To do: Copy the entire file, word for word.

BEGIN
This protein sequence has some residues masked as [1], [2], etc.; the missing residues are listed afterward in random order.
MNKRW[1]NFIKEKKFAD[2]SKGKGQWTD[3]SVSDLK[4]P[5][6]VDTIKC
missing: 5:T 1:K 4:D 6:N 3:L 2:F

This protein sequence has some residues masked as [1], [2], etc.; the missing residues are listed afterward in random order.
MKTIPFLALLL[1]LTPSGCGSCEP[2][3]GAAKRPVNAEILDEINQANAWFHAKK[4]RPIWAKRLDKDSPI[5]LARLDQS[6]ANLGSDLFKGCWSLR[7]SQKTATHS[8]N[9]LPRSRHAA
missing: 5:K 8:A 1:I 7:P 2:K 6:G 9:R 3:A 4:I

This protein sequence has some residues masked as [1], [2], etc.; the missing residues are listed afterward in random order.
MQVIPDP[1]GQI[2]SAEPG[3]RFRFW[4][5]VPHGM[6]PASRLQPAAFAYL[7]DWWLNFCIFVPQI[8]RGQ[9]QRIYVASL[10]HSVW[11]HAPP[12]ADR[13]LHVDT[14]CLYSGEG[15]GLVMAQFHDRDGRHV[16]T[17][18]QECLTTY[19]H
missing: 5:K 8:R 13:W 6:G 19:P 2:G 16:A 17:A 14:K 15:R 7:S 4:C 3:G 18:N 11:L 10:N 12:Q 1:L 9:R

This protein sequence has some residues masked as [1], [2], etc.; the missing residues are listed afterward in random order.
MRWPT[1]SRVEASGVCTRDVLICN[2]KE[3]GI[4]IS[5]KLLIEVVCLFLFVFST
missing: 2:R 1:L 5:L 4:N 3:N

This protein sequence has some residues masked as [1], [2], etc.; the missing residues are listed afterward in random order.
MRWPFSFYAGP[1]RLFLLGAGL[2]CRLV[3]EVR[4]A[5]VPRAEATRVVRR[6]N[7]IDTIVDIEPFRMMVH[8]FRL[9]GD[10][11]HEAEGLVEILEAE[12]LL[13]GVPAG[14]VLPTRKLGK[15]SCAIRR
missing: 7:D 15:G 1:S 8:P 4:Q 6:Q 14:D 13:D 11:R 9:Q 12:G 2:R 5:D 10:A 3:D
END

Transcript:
This protein sequence has some residues masked as [1], [2], etc.; the missing residues are listed afterward in random order.
MNKRW[1]NFIKEKKFAD[2]SKGKGQWTD[3]SVSDLK[4]P[5][6]VDTIKC
missing: 5:T 1:K 4:D 6:N 3:L 2:F

This protein sequence has some residues masked as [1], [2], etc.; the missing residues are listed afterward in random order.
MKTIPFLALLL[1]LTPSGCGSCEP[2][3]GAAKRPVNAEILDEINQANAWFHAKK[4]RPIWAKRLDKDSPI[5]LARLDQS[6]ANLGSDLFKGCWSLR[7]SQKTATHS[8]N[9]LPRSRHAA
missing: 5:K 8:A 1:I 7:P 2:K 6:G 9:R 3:A 4:I

This protein sequence has some residues masked as [1], [2], etc.; the missing residues are listed afterward in random order.
MQVIPDP[1]GQI[2]SAEPG[3]RFRFW[4][5]VPHGM[6]PASRLQPAAFAYL[7]DWWLNFCIFVPQI[8]RGQ[9]QRIYVASL[10]HSVW[11]HAPP[12]ADR[13]LHVDT[14]CLYSGEG[15]GLVMAQFHDRDGRHV[16]T[17][18]QECLTTY[19]H
missing: 5:K 8:R 13:W 6:G 19:P 2:G 16:A 17:A 14:K 15:R 7:S 4:C 3:G 18:N 11:L 10:N 12:Q 1:L 9:R

This protein sequence has some residues masked as [1], [2], etc.; the missing residues are listed afterward in random order.
MRWPT[1]SRVEASGVCTRDVLICN[2]KE[3]GI[4]IS[5]KLLIEVVCLFLFVFST
missing: 2:R 1:L 5:L 4:N 3:N

This protein sequence has some residues masked as [1], [2], etc.; the missing residues are listed afterward in random order.
MRWPFSFYAGP[1]RLFLLGAGL[2]CRLV[3]EVR[4]A[5]VPRAEATRVVRR[6]N[7]IDTIVDIEPFRMMVH[8]FRL[9]GD[10][11]HEAEGLVEILEAE[12]LL[13]GVPAG[14]VLPTRKLGK[15]SCAIRR
missing: 7:D 15:G 1:S 8:P 4:Q 6:Q 14:D 13:D 11:R 9:Q 12:G 2:R 5:D 10:A 3:D